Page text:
*SURVEY CLOSED – we will keep you updated via our website and social media channels once the report has been published.*
The NFF meets annually with the Armed Forces’ Pay Review Body (AFPRB) to present feedback from Service People and their families. The AFPRB makes recommendations to the Prime Minister and the Secretary of State for Defence on military pay, allowances and charges. This year’s AFPRB will meet later this month.
Please help us to speak up on your behalf by answering this short survey. There is a free text box at the end for any further comments you may wish to make. It will close at 23:59 on 9th November, 2020.
In preparation for presenting evidence to the Armed Forces Pay Review Body (AFPRB) 2018, the Naval Families Federation (NFF) carried out a short online survey on pay. The survey was open for 4 weeks between early September and early October 2018. The survey was identical to that carried out in 2017, to allow comparison of the results.
Your Voice Heard
This year the response rate was lower than last year, with only 178 responses compared to 440 responses in 2017. A few factors may be relevant to the decline in response rate, e.g. this survey was carried out directly after the NFF’s major 2018 survey, which had a large response rate.
In 2017, 26% of respondents felt satisfied with their financial situation always or a lot of the time, compared to only 18% in 2018.
92 of you chose to provide us with invaluable free text feedback. Some of the most common topics are (in no particular order): the 2018 pay award, pensions, difficulties meeting living costs, the affordability of housing.
Over the past year, the proportion of spouses/partners increasing working hours or changing jobs to boost the household income has increased by 5%; there has been an increase of 12% in cutting back on holidays and leisure activities.
A new compensation scheme has been announced for military personnel affected by increases in Scottish tax – an issue that was flagged up by the Naval Families Federation.
When Scotland’s new income tax regime came into force earlier this year, anyone who lived in Scotland and earned more than about £26,000 started paying more income tax than they would do if they lived elsewhere in the UK.
It is thought that around 8,000 serving personnel fall into that category.
We firmly believe that serving personnel north of the border should not be worse off than colleagues who are posted elsewhere, and that all should be treated equally.
The NFF is delighted that the MOD has listened and responded with the new scheme of ‘mitigation payments’ announced by Defence Secretary Gavin Williamson today, which will see affected personnel receive a compensation payment ensuring all serving people effectively pay the same rate of tax, wherever they work, in the current tax year.
Only Regular personnel whose main place of residence is in Scotland and who are worse off by a minimum of £12 a year will be eligible, while a cap of £1,500 has also been set.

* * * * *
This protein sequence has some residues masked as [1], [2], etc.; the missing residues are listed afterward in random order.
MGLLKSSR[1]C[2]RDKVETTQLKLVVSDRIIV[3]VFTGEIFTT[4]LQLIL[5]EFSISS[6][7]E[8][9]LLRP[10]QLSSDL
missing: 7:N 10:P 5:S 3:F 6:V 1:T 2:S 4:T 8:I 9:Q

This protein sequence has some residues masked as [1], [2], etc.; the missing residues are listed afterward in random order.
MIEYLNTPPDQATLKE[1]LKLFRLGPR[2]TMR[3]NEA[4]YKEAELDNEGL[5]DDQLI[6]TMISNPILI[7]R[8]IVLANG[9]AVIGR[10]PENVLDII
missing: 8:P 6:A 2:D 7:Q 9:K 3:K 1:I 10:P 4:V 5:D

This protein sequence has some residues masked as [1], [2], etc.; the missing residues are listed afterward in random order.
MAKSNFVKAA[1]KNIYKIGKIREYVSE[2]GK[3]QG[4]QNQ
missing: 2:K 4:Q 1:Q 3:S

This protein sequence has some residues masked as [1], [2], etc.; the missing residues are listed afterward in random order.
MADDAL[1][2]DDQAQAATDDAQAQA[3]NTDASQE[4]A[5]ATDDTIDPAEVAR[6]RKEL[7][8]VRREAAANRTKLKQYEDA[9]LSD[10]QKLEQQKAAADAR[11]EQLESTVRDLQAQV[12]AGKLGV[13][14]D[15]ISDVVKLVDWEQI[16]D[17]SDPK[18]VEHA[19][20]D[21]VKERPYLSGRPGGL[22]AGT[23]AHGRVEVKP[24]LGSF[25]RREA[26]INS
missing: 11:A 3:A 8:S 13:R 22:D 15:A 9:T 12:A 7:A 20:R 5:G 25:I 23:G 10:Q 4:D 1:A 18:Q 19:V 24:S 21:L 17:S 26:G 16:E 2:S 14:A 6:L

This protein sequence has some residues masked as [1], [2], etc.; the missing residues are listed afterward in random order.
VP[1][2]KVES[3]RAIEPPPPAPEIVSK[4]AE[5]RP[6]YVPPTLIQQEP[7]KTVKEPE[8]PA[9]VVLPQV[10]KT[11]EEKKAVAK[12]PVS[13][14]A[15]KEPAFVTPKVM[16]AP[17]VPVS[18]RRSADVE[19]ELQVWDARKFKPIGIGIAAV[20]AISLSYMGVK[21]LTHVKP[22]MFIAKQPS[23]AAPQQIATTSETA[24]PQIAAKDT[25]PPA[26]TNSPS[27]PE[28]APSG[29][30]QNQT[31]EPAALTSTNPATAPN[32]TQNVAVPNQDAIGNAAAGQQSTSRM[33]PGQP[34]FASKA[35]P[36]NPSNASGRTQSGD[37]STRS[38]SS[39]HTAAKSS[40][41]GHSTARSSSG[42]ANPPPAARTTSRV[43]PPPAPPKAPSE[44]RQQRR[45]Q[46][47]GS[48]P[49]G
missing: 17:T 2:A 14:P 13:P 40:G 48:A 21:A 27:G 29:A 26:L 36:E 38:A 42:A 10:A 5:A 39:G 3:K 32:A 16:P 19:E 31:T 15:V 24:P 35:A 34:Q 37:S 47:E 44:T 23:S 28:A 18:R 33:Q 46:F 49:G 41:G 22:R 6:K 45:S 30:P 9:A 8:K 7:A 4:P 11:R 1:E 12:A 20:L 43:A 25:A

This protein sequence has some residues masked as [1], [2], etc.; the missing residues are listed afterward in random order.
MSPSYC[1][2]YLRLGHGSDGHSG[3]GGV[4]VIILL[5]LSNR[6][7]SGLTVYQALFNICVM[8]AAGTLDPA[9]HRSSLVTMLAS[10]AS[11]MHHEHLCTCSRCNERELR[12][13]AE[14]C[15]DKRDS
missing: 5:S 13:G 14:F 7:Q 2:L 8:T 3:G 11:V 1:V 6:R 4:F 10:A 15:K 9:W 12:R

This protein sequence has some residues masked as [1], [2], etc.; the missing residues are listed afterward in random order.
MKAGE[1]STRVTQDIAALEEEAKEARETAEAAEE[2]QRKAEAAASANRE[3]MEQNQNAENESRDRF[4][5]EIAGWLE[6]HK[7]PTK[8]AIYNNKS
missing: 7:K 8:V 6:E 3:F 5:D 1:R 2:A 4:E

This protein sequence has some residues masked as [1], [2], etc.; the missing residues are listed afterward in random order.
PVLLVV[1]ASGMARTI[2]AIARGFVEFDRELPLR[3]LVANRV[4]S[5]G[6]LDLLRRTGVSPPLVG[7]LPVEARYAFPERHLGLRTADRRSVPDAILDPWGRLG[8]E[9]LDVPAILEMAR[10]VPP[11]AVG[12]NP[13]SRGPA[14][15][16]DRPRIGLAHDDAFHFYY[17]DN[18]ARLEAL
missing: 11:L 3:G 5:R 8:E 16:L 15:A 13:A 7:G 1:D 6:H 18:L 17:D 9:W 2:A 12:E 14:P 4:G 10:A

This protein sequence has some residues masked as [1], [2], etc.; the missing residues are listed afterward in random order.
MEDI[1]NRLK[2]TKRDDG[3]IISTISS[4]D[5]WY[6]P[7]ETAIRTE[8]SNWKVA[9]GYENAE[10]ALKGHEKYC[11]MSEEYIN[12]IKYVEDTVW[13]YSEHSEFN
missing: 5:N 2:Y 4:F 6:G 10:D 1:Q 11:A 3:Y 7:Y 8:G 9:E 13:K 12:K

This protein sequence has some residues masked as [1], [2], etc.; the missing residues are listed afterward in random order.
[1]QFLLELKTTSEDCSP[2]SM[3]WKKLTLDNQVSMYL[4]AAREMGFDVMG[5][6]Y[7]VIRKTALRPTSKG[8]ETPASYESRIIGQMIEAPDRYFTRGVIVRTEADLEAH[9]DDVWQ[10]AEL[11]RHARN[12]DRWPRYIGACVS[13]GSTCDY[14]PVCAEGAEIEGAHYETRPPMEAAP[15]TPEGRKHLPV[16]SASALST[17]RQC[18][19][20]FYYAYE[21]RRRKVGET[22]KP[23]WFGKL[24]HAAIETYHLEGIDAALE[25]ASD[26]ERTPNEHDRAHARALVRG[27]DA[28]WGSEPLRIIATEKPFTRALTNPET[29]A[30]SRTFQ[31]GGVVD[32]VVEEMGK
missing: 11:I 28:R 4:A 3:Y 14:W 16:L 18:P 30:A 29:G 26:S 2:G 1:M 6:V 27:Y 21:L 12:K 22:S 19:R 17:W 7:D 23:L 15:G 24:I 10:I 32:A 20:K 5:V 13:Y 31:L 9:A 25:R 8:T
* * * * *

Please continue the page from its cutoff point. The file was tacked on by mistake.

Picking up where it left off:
The payment will be retrospective, ie paid after the end of the 2018-19 tax year, and the scheme will be reviewed on an annual basis by the MOD. More details of this year’s scheme will follow later in the year.
This is a great example of how the NFF acts as a bridge between our community and the Government to promote equality for you and your family. We will continue to monitor changes in policies to act on your behalf.
For those in the Armed Forces, details are available in a Defence Internal Brief, serial number 2018DIB/08.
You can access BBC’s news article on the compensation schemehere.
The NFF is delighted that Defence Secretary Gavin Williamson has announced his intention to counter the Scottish Government’s income tax rise that affects thousands of Naval Service personnel in Scotland.
This issue was raised with us by many Naval Service families located in Scotland and we advocated on their behalf to the MOD and Government. We are pleased that they have listened.
On 21 February 2018, the Scottish Parliament ratified their income tax rates and thresholds applying to Scottish taxpayers. As a result those Service personnel earning more than £26,000 would pay more tax in comparison to their counterparts in the rest of the UK. Scotland plays a key role in the defence of the UK and its contribution is set to increase. Some 1,400 submariners will move to HM Naval Base Clyde by 2020, creating the new single home of the entire UK Submarine Service.
Since this article was published in March 2018, a new compensation scheme has been announced in Mid-July 2018 for those who are affected by the increase in Scottish tax rates. For further information on the scheme and our comment, visit here.
In preparation for presenting evidence to the Armed Forces Pay Review Body (AFPRB) 2017 the Naval Families Federation (NFF) asked you what you thought about pay in the Naval Service.
Your Voice Heard
438 of you responded with 215 choosing to provide us with invaluable free text feedback.
Around 50% of you told us that you were: concerned about your financial situation some of the time; able to save for a rainy day some of the time; worried about managing your debts some of the time; and felt there was enough money coming in to pay for the things that you need some of the time.
Around 25% of you felt satisfied with your financial situation and shared with us that there was enough money coming into your household to pay for the things that you need a lot of the time.
Of those of you who said you have had to make changes as a result of the ongoing public sector pay restraint during the past 12 months, three quarters of you told us that you had to cut back on holidays/leisure activities.